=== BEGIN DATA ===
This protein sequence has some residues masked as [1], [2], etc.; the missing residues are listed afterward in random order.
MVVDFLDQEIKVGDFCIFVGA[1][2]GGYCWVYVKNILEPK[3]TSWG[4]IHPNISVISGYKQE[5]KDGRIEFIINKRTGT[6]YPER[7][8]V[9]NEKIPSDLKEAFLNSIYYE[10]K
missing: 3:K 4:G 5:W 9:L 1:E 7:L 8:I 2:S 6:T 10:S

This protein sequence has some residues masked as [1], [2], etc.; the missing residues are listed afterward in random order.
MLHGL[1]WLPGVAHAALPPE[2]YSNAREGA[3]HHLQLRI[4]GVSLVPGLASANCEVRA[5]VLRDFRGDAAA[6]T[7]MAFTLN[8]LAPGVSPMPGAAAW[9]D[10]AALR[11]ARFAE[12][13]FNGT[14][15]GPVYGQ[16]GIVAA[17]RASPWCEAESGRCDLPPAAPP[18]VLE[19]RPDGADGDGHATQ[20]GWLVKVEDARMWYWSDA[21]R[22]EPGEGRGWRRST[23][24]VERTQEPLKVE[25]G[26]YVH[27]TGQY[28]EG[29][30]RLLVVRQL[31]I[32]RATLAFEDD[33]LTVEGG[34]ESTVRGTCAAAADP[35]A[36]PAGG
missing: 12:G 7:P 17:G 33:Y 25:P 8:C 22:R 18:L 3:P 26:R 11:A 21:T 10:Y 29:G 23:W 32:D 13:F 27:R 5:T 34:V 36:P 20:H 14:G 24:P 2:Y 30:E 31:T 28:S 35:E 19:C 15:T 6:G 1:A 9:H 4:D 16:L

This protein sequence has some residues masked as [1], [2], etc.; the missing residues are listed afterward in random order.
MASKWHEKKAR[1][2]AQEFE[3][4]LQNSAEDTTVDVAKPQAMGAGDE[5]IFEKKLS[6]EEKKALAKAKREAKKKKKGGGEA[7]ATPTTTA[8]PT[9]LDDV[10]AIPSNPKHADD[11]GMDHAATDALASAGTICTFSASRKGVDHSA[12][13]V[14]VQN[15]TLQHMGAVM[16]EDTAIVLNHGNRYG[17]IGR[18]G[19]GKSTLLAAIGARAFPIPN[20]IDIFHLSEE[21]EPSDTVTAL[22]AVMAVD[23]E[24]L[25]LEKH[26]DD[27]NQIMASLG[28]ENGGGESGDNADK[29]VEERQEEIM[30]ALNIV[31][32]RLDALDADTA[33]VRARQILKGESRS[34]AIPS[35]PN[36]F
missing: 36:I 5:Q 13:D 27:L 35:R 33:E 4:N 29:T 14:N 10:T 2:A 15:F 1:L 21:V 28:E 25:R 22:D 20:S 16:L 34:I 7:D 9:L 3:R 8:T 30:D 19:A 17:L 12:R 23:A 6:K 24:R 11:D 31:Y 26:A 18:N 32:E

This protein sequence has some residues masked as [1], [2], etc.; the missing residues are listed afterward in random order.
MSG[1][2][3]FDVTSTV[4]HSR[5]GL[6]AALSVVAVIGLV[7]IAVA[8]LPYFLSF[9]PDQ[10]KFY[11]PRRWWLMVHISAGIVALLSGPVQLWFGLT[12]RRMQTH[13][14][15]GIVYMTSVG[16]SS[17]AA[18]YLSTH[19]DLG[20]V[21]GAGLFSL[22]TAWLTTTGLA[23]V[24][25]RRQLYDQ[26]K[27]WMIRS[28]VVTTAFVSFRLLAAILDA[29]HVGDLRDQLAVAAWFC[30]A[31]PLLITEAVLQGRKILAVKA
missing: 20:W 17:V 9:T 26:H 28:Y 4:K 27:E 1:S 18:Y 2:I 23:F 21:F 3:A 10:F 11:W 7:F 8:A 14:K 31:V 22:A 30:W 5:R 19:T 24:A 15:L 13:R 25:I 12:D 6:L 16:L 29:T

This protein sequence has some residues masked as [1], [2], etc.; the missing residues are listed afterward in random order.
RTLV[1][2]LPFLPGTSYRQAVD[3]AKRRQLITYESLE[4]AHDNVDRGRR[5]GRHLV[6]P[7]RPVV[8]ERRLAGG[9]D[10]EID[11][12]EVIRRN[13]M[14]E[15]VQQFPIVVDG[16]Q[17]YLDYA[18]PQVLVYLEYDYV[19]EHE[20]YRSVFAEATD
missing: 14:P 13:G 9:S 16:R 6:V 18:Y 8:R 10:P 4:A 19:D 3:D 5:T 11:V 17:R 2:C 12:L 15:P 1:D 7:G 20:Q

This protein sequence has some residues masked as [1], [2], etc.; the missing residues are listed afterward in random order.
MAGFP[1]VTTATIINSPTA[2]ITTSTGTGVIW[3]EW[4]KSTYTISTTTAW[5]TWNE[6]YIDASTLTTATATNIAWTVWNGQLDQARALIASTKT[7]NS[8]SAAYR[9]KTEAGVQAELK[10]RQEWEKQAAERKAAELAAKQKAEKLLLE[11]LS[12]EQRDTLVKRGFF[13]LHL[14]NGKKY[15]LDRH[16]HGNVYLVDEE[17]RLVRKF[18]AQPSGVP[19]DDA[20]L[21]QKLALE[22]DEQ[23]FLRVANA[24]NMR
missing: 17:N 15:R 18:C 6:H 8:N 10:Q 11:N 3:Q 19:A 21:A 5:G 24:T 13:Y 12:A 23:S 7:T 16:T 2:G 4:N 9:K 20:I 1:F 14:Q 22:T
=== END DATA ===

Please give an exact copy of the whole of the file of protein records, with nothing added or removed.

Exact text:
This protein sequence has some residues masked as [1], [2], etc.; the missing residues are listed afterward in random order.
MVVDFLDQEIKVGDFCIFVGA[1][2]GGYCWVYVKNILEPK[3]TSWG[4]IHPNISVISGYKQE[5]KDGRIEFIINKRTGT[6]YPER[7][8]V[9]NEKIPSDLKEAFLNSIYYE[10]K
missing: 3:K 4:G 5:W 9:L 1:E 7:L 8:I 2:S 6:T 10:S

This protein sequence has some residues masked as [1], [2], etc.; the missing residues are listed afterward in random order.
MLHGL[1]WLPGVAHAALPPE[2]YSNAREGA[3]HHLQLRI[4]GVSLVPGLASANCEVRA[5]VLRDFRGDAAA[6]T[7]MAFTLN[8]LAPGVSPMPGAAAW[9]D[10]AALR[11]ARFAE[12][13]FNGT[14][15]GPVYGQ[16]GIVAA[17]RASPWCEAESGRCDLPPAAPP[18]VLE[19]RPDGADGDGHATQ[20]GWLVKVEDARMWYWSDA[21]R[22]EPGEGRGWRRST[23][24]VERTQEPLKVE[25]G[26]YVH[27]TGQY[28]EG[29][30]RLLVVRQL[31]I[32]RATLAFEDD[33]LTVEGG[34]ESTVRGTCAAAADP[35]A[36]PAGG
missing: 12:G 7:P 17:G 33:Y 25:P 8:C 22:R 18:L 3:P 26:R 11:A 21:T 10:Y 29:G 23:W 32:D 13:F 27:R 5:T 34:V 36:P 20:H 14:G 24:P 2:Y 30:E 31:T 28:S 35:E 19:C 15:T 6:G 1:A 9:H 4:D 16:L

This protein sequence has some residues masked as [1], [2], etc.; the missing residues are listed afterward in random order.
MASKWHEKKAR[1][2]AQEFE[3][4]LQNSAEDTTVDVAKPQAMGAGDE[5]IFEKKLS[6]EEKKALAKAKREAKKKKKGGGEA[7]ATPTTTA[8]PT[9]LDDV[10]AIPSNPKHADD[11]GMDHAATDALASAGTICTFSASRKGVDHSA[12][13]V[14]VQN[15]TLQHMGAVM[16]EDTAIVLNHGNRYG[17]IGR[18]G[19]GKSTLLAAIGARAFPIPN[20]IDIFHLSEE[21]EPSDTVTAL[22]AVMAVD[23]E[24]L[25]LEKH[26]DD[27]NQIMASLG[28]ENGGGESGDNADK[29]VEERQEEIM[30]ALNIV[31][32]RLDALDADTA[33]VRARQILKGESRS[34]AIPS[35]PN[36]F
missing: 36:I 5:Q 13:D 27:L 35:R 33:E 4:N 29:T 14:N 10:T 2:A 15:F 1:L 21:V 28:E 25:R 22:D 20:S 16:L 34:I 7:D 9:L 3:R 8:T 30:D 19:A 17:L 12:R 23:A 6:K 24:R 11:D 31:Y 26:A 18:N 32:E

This protein sequence has some residues masked as [1], [2], etc.; the missing residues are listed afterward in random order.
MSG[1][2][3]FDVTSTV[4]HSR[5]GL[6]AALSVVAVIGLV[7]IAVA[8]LPYFLSF[9]PDQ[10]KFY[11]PRRWWLMVHISAGIVALLSGPVQLWFGLT[12]RRMQTH[13][14][15]GIVYMTSVG[16]SS[17]AA[18]YLSTH[19]DLG[20]V[21]GAGLFSL[22]TAWLTTTGLA[23]V[24][25]RRQLYDQ[26]K[27]WMIRS[28]VVTTAFVSFRLLAAILDA[29]HVGDLRDQLAVAAWFC[30]A[31]PLLITEAVLQGRKILAVKA
missing: 20:W 17:V 9:T 26:H 28:Y 4:K 27:E 1:S 18:Y 2:I 23:F 21:F 3:A 10:F 11:W 7:F 8:A 14:K 31:V 22:A 30:W 5:R 19:T 24:A 15:L 13:R 25:I 12:D 6:L 16:L 29:T

This protein sequence has some residues masked as [1], [2], etc.; the missing residues are listed afterward in random order.
RTLV[1][2]LPFLPGTSYRQAVD[3]AKRRQLITYESLE[4]AHDNVDRGRR[5]GRHLV[6]P[7]RPVV[8]ERRLAGG[9]D[10]EID[11][12]EVIRRN[13]M[14]E[15]VQQFPIVVDG[16]Q[17]YLDYA[18]PQVLVYLEYDYV[19]EHE[20]YRSVFAEATD
missing: 14:P 13:G 9:S 16:R 6:V 18:Y 8:R 10:P 4:A 19:D 3:D 5:T 11:V 17:R 2:C 12:L 15:P 1:D 7:G 20:Q

This protein sequence has some residues masked as [1], [2], etc.; the missing residues are listed afterward in random order.
MAGFP[1]VTTATIINSPTA[2]ITTSTGTGVIW[3]EW[4]KSTYTISTTTAW[5]TWNE[6]YIDASTLTTATATNIAWTVWNGQLDQARALIASTKT[7]NS[8]SAAYR[9]KTEAGVQAELK[10]RQEWEKQAAERKAAELAAKQKAEKLLLE[11]LS[12]EQRDTLVKRGFF[13]LHL[14]NGKKY[15]LDRH[16]HGNVYLVDEE[17]RLVRKF[18]AQPSGVP[19]DDA[20]L[21]QKLALE[22]DEQ[23]FLRVANA[24]NMR
missing: 17:N 15:R 18:C 6:H 8:N 10:Q 11:N 3:Q 19:A 21:A 5:G 24:T 13:Y 12:A 23:S 7:T 16:T 2:G 4:N 9:K 20:I 1:F 14:Q 22:T